ArthurCox often works collaboratively with Aardman on a range of projects, and with other Bristol companies including Wounded Buffalo on sound and Echoic Creative Audio on music.
The studio is most known for short films, but also work on commercials, idents and online content, including Mark Simon Hewis’ first feature Eight Minutes Idle (2012), developed through Creative England’s iFeatures and the website and app A Time Traveller’s Guide to Bristol. They were one of the 14 studios involved in the animated feature A Liar’s Autobiography. Sarah directed the Children’s BAFTA winning Tate Movie Project through Aardman.
Commercially they are represented by Aardman and other agencies, working mostly in the UK, but have worked in Canada, US and Europe.
Their films are shown all over the world at film and animation festivals and a distribution deal with Shorts International brings in some modest income.
Awards include a BAFTA, a Children’s BAFTA, a Cartoon D’Or nomination, British Animation Award, Broadcast Award, Royal Television Society Award and a BIMA Award plus awards at numerous festivals including Animated Exeter, Encounters, Bradford Animation Festival, Hiroshima Animation Festival, Klick! Amsterdam, Clermont-Ferrand, Ottowa, Melbourne and Tampere.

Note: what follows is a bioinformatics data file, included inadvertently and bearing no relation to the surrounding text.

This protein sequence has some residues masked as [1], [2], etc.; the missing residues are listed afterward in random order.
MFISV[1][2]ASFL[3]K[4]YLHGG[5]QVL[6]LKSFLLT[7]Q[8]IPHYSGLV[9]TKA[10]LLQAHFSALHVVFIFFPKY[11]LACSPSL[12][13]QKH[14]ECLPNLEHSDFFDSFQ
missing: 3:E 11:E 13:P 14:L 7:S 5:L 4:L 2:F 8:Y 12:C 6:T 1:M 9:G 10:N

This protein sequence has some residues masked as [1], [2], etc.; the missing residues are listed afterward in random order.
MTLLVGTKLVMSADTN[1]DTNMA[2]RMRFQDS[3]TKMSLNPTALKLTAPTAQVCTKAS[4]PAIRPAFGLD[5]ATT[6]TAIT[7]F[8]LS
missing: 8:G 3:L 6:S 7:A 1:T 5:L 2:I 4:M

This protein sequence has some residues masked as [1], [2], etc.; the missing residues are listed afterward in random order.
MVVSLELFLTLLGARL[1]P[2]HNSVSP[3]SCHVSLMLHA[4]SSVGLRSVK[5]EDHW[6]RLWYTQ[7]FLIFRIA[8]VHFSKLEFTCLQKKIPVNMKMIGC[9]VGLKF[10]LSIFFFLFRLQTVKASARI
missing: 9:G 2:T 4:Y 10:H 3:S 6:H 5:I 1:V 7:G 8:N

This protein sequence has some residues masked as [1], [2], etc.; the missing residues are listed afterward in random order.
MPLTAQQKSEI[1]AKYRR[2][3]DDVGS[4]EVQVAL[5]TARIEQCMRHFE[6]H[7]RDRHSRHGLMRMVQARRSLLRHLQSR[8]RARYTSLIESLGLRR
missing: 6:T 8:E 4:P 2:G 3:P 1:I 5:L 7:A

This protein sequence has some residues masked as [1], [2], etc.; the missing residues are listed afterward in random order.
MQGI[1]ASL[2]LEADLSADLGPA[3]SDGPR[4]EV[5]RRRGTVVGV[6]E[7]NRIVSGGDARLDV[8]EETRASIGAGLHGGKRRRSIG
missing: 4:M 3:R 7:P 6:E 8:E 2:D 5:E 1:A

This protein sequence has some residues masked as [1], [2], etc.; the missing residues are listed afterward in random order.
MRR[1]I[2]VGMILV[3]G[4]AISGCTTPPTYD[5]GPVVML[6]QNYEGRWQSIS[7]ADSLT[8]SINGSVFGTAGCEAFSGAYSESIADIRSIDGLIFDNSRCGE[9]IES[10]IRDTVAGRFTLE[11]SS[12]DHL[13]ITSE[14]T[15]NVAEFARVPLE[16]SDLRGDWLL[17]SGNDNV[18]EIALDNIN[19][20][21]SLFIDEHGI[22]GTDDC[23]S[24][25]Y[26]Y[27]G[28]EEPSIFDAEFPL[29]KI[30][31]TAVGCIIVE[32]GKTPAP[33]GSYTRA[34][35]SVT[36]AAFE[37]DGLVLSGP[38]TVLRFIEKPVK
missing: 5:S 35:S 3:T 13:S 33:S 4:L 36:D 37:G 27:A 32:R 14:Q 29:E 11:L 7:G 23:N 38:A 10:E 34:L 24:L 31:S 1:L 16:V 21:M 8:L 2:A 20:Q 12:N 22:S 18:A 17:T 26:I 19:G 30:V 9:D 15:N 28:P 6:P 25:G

STATE OF PLAY
They make fewer shorts than they used to, because funding is no longer available. Previous support came from Digital Shorts, Channel 4, South West Screen and UK Film Council.
Emma Lazenby – BAFTA winner for Mother of Many – made the three-minute The History of an Orange for Channel 4’s Random Acts through Lupus Productions, but that has been the only funded short film opportunity in the past couple years.
They’d really like to see some new development funding out there for animation, to support early gestation of ideas – it is really difficult to pull away from the demands of commercial work to generate new ideas.
Changes in technology, make animation an exciting place to be right now. There are other exciting developments in crowdfunding and digital distribution. It’s no longer all about just getting a TV series at Channel 4 and you can get your work straight to an audience. The online space is really exciting. It’s a great space to share work, and it’s going to get more interesting as things develop and more people use it more fully.
Animation is a great place to hone a range of post-production skills, as it tends to happen in one room. You become really good at workflows and processes and signing things off, in ways which don’t happen in live action in the same way.
It’s so important in animation to get everything tied down before the animation actually starts. That’s something that clients or agencies can struggle to understand. The need to get storyboards and animatics locked off early on can be difficult to get across. There’s some room for creative input and tweaks further down the line, but many of the decisions have to happen upfront.
Images: Arthur Cox – A Liar’s Autobiography, Bloo Bursts of Happiness – Paul O’Grady, Nina Needs To Go – Beach